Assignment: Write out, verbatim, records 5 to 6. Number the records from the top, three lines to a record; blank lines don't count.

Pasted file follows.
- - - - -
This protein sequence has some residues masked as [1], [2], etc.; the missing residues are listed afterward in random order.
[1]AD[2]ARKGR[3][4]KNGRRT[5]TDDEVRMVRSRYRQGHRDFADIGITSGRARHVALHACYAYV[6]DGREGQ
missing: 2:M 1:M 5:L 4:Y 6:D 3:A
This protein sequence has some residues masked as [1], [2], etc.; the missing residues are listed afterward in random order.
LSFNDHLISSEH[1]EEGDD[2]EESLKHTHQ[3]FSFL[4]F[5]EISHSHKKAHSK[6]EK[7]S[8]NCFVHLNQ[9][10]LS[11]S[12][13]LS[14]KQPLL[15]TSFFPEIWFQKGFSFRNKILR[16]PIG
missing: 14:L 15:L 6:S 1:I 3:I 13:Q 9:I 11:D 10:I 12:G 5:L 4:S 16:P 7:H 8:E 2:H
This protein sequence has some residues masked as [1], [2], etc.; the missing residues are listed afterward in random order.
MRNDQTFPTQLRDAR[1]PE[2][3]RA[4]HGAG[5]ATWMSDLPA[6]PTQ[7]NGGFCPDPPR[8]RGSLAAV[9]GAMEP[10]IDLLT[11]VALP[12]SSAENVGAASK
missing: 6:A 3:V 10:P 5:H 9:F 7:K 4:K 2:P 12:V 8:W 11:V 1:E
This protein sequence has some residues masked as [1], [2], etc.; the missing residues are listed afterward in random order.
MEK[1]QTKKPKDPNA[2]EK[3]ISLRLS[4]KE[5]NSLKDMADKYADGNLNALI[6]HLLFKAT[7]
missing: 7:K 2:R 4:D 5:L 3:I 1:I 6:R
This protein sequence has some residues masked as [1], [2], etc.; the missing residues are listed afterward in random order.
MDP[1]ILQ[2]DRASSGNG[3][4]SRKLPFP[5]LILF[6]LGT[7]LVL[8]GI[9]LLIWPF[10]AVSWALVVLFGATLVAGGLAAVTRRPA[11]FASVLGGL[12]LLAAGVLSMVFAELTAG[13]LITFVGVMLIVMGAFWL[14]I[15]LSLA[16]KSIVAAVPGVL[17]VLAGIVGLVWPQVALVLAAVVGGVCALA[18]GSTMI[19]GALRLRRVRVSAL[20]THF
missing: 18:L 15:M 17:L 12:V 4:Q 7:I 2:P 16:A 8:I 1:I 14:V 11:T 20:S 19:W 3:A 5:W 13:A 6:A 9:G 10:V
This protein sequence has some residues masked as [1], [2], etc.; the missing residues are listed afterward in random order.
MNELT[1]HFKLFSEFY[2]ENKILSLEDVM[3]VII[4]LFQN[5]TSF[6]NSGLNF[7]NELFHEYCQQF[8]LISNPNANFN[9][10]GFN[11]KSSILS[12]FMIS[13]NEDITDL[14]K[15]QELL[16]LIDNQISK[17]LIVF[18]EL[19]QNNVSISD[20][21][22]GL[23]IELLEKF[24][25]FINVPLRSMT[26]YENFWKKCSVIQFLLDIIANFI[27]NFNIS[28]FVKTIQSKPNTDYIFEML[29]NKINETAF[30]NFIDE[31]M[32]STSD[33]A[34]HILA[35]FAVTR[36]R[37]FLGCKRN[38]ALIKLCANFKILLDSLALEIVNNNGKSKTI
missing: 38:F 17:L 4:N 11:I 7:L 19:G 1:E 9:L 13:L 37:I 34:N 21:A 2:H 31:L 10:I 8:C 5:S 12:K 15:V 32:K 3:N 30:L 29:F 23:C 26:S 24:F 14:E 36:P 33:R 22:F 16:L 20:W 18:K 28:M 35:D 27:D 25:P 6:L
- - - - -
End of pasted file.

This protein sequence has some residues masked as [1], [2], etc.; the missing residues are listed afterward in random order.
MDP[1]ILQ[2]DRASSGNG[3][4]SRKLPFP[5]LILF[6]LGT[7]LVL[8]GI[9]LLIWPF[10]AVSWALVVLFGATLVAGGLAAVTRRPA[11]FASVLGGL[12]LLAAGVLSMVFAELTAG[13]LITFVGVMLIVMGAFWL[14]I[15]LSLA[16]KSIVAAVPGVL[17]VLAGIVGLVWPQVALVLAAVVGGVCALA[18]GSTMI[19]GALRLRRVRVSAL[20]THF
missing: 18:L 15:M 17:L 12:V 4:Q 7:I 2:P 16:A 8:I 1:I 14:V 11:T 20:S 19:W 3:A 5:W 13:A 6:A 9:G 10:V
This protein sequence has some residues masked as [1], [2], etc.; the missing residues are listed afterward in random order.
MNELT[1]HFKLFSEFY[2]ENKILSLEDVM[3]VII[4]LFQN[5]TSF[6]NSGLNF[7]NELFHEYCQQF[8]LISNPNANFN[9][10]GFN[11]KSSILS[12]FMIS[13]NEDITDL[14]K[15]QELL[16]LIDNQISK[17]LIVF[18]EL[19]QNNVSISD[20][21][22]GL[23]IELLEKF[24][25]FINVPLRSMT[26]YENFWKKCSVIQFLLDIIANFI[27]NFNIS[28]FVKTIQSKPNTDYIFEML[29]NKINETAF[30]NFIDE[31]M[32]STSD[33]A[34]HILA[35]FAVTR[36]R[37]FLGCKRN[38]ALIKLCANFKILLDSLALEIVNNNGKSKTI
missing: 38:F 17:L 4:N 11:I 7:L 19:G 1:E 9:L 13:L 37:I 34:N 21:A 2:H 31:L 10:I 8:C 5:S 12:K 15:V 32:K 3:N 30:L 29:F 23:C 26:S 24:F 14:E 36:P 33:R 22:F 16:L 20:W 18:K 28:M 35:D 27:D 25:P 6:L